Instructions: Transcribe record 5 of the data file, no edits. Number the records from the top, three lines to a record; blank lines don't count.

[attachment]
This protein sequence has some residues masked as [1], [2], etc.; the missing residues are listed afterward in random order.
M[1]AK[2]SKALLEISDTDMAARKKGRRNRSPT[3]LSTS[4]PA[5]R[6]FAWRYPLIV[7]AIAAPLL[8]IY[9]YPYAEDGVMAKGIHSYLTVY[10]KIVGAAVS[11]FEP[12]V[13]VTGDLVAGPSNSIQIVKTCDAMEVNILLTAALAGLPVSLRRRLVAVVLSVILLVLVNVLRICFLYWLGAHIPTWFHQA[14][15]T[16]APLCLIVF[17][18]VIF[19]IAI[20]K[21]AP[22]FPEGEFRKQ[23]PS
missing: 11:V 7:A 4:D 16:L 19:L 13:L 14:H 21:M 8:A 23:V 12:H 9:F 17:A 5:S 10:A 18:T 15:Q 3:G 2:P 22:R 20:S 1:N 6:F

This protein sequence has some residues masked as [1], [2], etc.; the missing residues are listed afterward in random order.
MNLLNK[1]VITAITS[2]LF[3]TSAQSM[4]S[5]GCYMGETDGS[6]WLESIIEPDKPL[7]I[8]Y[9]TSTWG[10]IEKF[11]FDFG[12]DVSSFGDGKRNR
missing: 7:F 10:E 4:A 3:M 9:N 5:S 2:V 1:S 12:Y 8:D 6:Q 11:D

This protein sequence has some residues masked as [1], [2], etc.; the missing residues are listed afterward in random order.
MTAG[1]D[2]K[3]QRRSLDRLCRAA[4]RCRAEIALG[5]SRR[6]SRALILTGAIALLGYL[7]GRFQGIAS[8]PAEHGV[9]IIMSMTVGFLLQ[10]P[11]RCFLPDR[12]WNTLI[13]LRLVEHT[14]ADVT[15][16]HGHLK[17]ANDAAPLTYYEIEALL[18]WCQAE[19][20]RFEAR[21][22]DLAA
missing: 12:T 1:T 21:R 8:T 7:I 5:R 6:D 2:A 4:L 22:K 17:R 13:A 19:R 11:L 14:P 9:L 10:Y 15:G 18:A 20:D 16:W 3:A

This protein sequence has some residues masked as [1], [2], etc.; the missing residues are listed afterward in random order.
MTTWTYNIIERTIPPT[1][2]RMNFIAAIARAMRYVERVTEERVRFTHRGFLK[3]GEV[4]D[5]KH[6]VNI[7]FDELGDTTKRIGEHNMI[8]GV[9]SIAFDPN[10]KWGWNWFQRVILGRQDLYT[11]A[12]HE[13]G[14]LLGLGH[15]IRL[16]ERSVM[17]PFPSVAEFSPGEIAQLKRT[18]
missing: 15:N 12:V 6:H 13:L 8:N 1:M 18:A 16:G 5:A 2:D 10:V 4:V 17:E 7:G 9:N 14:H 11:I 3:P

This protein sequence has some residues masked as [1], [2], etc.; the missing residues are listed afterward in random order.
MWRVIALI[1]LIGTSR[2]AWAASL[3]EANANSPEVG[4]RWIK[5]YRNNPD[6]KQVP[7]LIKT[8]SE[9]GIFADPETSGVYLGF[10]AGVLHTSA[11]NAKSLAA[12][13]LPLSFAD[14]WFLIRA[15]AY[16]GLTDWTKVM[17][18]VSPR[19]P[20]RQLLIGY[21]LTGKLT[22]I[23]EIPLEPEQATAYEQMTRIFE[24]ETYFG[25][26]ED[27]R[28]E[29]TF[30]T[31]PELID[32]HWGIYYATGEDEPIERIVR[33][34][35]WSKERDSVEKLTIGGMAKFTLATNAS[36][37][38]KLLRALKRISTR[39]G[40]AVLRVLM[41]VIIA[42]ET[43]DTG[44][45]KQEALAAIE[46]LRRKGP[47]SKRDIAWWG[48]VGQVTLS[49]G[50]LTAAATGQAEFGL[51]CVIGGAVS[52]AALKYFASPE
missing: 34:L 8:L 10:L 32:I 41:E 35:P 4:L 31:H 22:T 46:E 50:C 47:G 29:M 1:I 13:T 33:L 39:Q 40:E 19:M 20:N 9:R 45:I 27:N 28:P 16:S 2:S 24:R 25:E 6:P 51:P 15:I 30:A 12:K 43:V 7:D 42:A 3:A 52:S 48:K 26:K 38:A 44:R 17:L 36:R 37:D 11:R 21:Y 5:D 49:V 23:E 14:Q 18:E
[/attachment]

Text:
This protein sequence has some residues masked as [1], [2], etc.; the missing residues are listed afterward in random order.
MWRVIALI[1]LIGTSR[2]AWAASL[3]EANANSPEVG[4]RWIK[5]YRNNPD[6]KQVP[7]LIKT[8]SE[9]GIFADPETSGVYLGF[10]AGVLHTSA[11]NAKSLAA[12][13]LPLSFAD[14]WFLIRA[15]AY[16]GLTDWTKVM[17][18]VSPR[19]P[20]RQLLIGY[21]LTGKLT[22]I[23]EIPLEPEQATAYEQMTRIFE[24]ETYFG[25][26]ED[27]R[28]E[29]TF[30]T[31]PELID[32]HWGIYYATGEDEPIERIVR[33][34][35]WSKERDSVEKLTIGGMAKFTLATNAS[36][37][38]KLLRALKRISTR[39]G[40]AVLRVLM[41]VIIA[42]ET[43]DTG[44][45]KQEALAAIE[46]LRRKGP[47]SKRDIAWWG[48]VGQVTLS[49]G[50]LTAAATGQAEFGL[51]CVIGGAVS[52]AALKYFASPE
missing: 34:L 8:L 10:L 32:I 41:E 35:P 4:L 31:H 22:T 46:E 50:C 47:G 29:M 1:I 13:T 33:L 39:Q 40:E 19:M 20:N 9:R 45:I 27:N 28:P 16:S 2:S 24:R 25:E 6:P 51:P 15:I 30:A 12:K 43:V 7:D 42:A 3:A 52:S 48:K 26:K 38:A 44:R 17:L 36:R 37:D 11:R 21:Y 5:D 49:V 23:E 14:Q 18:E